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MP 2.01.43 Chronic Intermittent Intravenous Insulin Therapy (CIIIT)

Medical Policy    
Original Policy Date
Last Review Status/Date
Reviewed with literature search/7:2013
  Return to Medical Policy Index


Our medical policies are designed for informational purposes only and are not an authorization, or an explanation of benefits, or a contract.  Receipt of benefits is subject to satisfaction of all terms and conditions of the coverage.  Medical technology is constantly changing, and we reserve the right to review and update our policies periodically.


Chronic intermittent intravenous insulin therapy (CIIIT) is a technique for delivering variable-dosage insulin to diabetic patients with the goal of improved long-term glycemic control. Through an unknown mechanism, it is postulated to induce insulin-dependent hepatic enzymes to suppress glucose production.


There are 3 main sites of insulin-mediated glucose homeostasis that must function in a coordinated fashion to maintain euglycemia: 1) insulin secretion by the pancreas; 2) glucose uptake, primarily in the muscle, liver, gut, and fat; and 3) hepatic glucose production. For example, in the fasting state, when insulin levels are low, the majority of glucose uptake is non-insulin mediated. Glucose uptake is then balanced by liver production of glucose, critical to nourish vital organs, such as the brain. However, after a glucose challenge, insulin binds to specific receptors on the hepatocyte to suppress glucose production. Without this inhibition, as can be seen in diabetic patients, marked hyperglycemia may result. Different classes of diabetic drug therapy target different aspects of glucose metabolism. Various insulin secretagogues (i.e., sulfonylureas) function by increasing the pancreatic secretion of insulin; thiazolidinediones (i.e., pioglitazone [Actosâ] and rosiglitazone [Avandiaâ]) function in part by increasing glucose uptake in the peripheral (principally skeletal) tissues; and biguanides (i.e., metformin) function by decreasing hepatic glucose production. While patients with type 2 diabetes may be treated with various combinations of all 3 of the above classes of drugs, patients with type 1 diabetes, who have no baseline insulin secretion, receive exogenous insulin therapy, with or without additional drug therapy with thiazolidinediones or metformin. Large-scale randomized studies have established that tight glucose control is associated with a decreased incidence of microvascular complications of diabetes (i.e., nephropathy, neuropathy, and retinopathy). Currently, the American Diabetics Association recommends a target hemoglobin A1c (HbA1c) concentration of less than 7%.

Chronic intermittent intravenous insulin therapy (CIIIT), also referred to as outpatient intravenous insulin therapy (OIVIT), hepatic activation, or metabolic activation, involves delivering insulin intravenously over a 6- to 7-hour period in a pulsatile fashion using a specialized pump controlled by a computerized program that adjusts the dosages based on frequent blood glucose monitoring. The pulses are designed to deliver a higher, more physiologic concentration of insulin to the liver than is delivered by traditional subcutaneous injections. This higher level of insulin is thought to more closely mimic the body’s natural levels of insulin as they are delivered to the liver. It is hoped that this therapy ultimately results in improved glucose control through improved hepatic activation.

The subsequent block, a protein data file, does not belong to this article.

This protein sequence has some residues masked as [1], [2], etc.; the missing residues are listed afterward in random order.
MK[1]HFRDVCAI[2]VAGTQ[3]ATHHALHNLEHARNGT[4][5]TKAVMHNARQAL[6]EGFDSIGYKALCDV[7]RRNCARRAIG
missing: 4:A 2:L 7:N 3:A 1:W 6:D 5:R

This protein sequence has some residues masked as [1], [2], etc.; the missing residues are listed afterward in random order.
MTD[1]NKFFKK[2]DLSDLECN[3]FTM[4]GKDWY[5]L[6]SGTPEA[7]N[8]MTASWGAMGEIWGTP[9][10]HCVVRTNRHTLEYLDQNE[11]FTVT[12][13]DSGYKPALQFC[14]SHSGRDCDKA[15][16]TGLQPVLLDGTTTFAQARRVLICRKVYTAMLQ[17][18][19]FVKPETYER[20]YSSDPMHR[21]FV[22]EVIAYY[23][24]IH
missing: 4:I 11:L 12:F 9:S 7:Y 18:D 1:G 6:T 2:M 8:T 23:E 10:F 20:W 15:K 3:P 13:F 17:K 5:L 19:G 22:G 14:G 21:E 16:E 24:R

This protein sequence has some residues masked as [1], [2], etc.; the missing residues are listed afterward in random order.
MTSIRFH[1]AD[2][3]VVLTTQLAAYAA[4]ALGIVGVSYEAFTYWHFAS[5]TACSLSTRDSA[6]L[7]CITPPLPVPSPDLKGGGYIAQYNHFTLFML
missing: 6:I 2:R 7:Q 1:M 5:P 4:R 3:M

CIIIT is typically delivered once weekly as outpatient therapy.

Regulatory Status

Any insulin infusion pump can be used for the purposes of CIIIT. Infusion pumps have received U.S. Food and Drug Administration (FDA) marketing clearance through the 510(k) process, as they are determined to be substantially equivalent to predicate devices for the delivery of intravenous medications.


Chronic intermittent intravenous insulin therapy is considered investigational.

Policy Guidelines

There is no specific CPT code describing CIIIT. The following series of CPT codes and HCPCS J codes are used to describe the various components of CIIIT. Some codes, such as the code for glucose testing, may be used more than once during a single session of CIIIT:

CPT codes

82948: Glucose; blood reagent strip

94681: Oxygen uptake, expired gas analysis; including CO-2 output, percentage gas extracted

96365: Intravenous infusion, for therapy, prophylaxis, or diagnosis (specify substance or drug); initial, up to one hour

96366: ; each additional hour (List separately in addition to code for primary procedure)

99070: Supplies and materials provided by the physician

99211: Office or other outpatient visit

J codes

J7050: Infusion, normal saline solution, 250 cc

J1817: Insulin for administration through DME (i.e., insulin pump) per 50 units

In late 2009, a new HCPCS code was created specific to this therapy:

G9147: Outpatient intravenous insulin treatment (OIVIT) either pulsatile or continuous, by any means, guided by the results of measurements for: respiratory quotient, and/or, urine urea nitrogen (UUN), and/or, arterial, venous or capillary glucose, and/or potassium concentration.

Benefit Application
BlueCard/National Account Issues

State or federal mandates (e.g., FEP) may dictate that all U.S. Food and Drug Administration (FDA)-approved devices, drugs, or biologics may not be considered investigational, and thus, these devices may be assessed only on the basis of their medical necessity.

Chronic intermittent intravenous insulin therapy is typically offered in specialized clinics. Locations offering CIIIT include: Sacramento, CA; Boca Raton and Fort Lauderdale, FL; Wichita, KS; Reno, NV; Brooklyn, NY; and Midland, TX. Further information can be found at the Aoki Diabetes Research Institute website, available online at:


Literature Review

This policy was originally created in 2001 and was regularly updated with searches of the MEDLINE database through June 7, 2013. Following is a key summary of the literature to date:

Does CIIIT improve the hepatic metabolism of glucose?